Growing up in Southern culture, the last gasp of the Confederacy as it turns out, my familial elders and the status quo bureaucrats running the state educational system, sought in varied ways to shape my thinking about the world. Both groups made sure I revered one guy from one hundred years prior, General Robert E. Lee. By the mid-sixties when the Civil War roots of our community, state and region were uprooted politically by the Civil Rights Act of 1964 for the social weeds they were, Robert E. Lee remained somehow immune from any racist dispersion which tainted his contemporaries or the renegade status of many Southern leaders from both nineteenth and twentieth century’s. Anybody remember George Wallace?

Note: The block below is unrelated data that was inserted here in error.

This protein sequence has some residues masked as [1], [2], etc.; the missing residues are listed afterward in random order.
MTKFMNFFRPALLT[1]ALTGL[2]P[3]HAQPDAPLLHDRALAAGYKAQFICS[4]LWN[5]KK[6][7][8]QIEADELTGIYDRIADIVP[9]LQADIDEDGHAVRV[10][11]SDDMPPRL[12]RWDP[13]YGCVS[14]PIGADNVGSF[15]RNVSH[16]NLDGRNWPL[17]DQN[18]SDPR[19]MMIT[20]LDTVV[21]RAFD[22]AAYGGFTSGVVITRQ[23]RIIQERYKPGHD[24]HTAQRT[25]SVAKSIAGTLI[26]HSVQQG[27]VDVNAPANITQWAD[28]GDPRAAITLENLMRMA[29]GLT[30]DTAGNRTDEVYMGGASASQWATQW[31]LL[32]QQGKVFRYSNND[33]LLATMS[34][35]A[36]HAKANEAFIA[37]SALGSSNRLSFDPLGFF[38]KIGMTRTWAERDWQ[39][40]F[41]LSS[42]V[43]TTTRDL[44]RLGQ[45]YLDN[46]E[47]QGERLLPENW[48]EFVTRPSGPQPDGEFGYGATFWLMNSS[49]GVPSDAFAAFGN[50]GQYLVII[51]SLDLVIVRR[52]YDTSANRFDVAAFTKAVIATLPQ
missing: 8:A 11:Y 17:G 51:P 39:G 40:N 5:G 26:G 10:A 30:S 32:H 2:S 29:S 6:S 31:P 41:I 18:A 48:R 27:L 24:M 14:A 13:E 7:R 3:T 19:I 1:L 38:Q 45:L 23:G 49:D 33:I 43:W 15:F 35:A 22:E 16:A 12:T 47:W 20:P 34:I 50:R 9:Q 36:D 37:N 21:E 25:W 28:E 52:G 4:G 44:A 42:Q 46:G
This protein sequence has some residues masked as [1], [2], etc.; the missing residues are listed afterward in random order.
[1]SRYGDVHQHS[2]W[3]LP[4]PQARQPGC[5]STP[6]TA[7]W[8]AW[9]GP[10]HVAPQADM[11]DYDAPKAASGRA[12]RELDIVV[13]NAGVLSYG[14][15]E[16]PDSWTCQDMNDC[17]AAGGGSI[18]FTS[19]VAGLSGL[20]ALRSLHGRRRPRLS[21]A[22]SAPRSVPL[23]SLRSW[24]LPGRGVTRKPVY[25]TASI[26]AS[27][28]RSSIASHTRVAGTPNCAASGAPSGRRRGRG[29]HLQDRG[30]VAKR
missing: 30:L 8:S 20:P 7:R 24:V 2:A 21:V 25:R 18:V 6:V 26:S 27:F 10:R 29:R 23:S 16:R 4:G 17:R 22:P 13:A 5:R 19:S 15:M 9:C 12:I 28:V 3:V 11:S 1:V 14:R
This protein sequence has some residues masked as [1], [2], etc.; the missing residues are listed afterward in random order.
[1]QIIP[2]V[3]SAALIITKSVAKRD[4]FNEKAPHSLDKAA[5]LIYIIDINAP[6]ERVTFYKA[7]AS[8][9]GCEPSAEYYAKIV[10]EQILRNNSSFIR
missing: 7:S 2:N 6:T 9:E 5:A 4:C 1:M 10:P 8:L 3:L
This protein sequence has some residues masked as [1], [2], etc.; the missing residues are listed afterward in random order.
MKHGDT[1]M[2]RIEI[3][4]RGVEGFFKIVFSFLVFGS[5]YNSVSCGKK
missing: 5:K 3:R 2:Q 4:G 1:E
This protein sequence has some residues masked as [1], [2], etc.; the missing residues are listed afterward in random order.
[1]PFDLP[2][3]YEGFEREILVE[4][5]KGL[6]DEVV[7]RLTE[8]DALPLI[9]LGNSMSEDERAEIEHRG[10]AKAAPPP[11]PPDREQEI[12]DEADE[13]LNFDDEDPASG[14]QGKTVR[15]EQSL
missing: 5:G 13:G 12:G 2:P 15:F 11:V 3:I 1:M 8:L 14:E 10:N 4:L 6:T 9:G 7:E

In reading of Lee in varied accounts both primary and after the fact, he is renowned for two things; military brilliance and personal integrity. Many people attain prominence for either abilities or their character. Fewer are those respected for both. It is curious to me how Lee could throw away a future with the moral high ground side, the most likely to be and was the winning side, arguably the “right” side in order to join a rebellion dedicated to an ill-fated--and generally now accepted as immoral--cause but is recalled by history without judgments of profound denial or stupidity. Why this Teflon coating?
Here’s a man who makes a clearly radical decision in support of a discredited and even hated by many regime, yet he remains a well remembered and honored character in the history being told by the winning side.
What is the mitigating dynamic here? Is it that he chose honor (in the form of love for his home state) and dedicated himself to duty? Really? Honor and duty mattered that much…these matter now?
Ah, the twist and turns in the Wild Wood!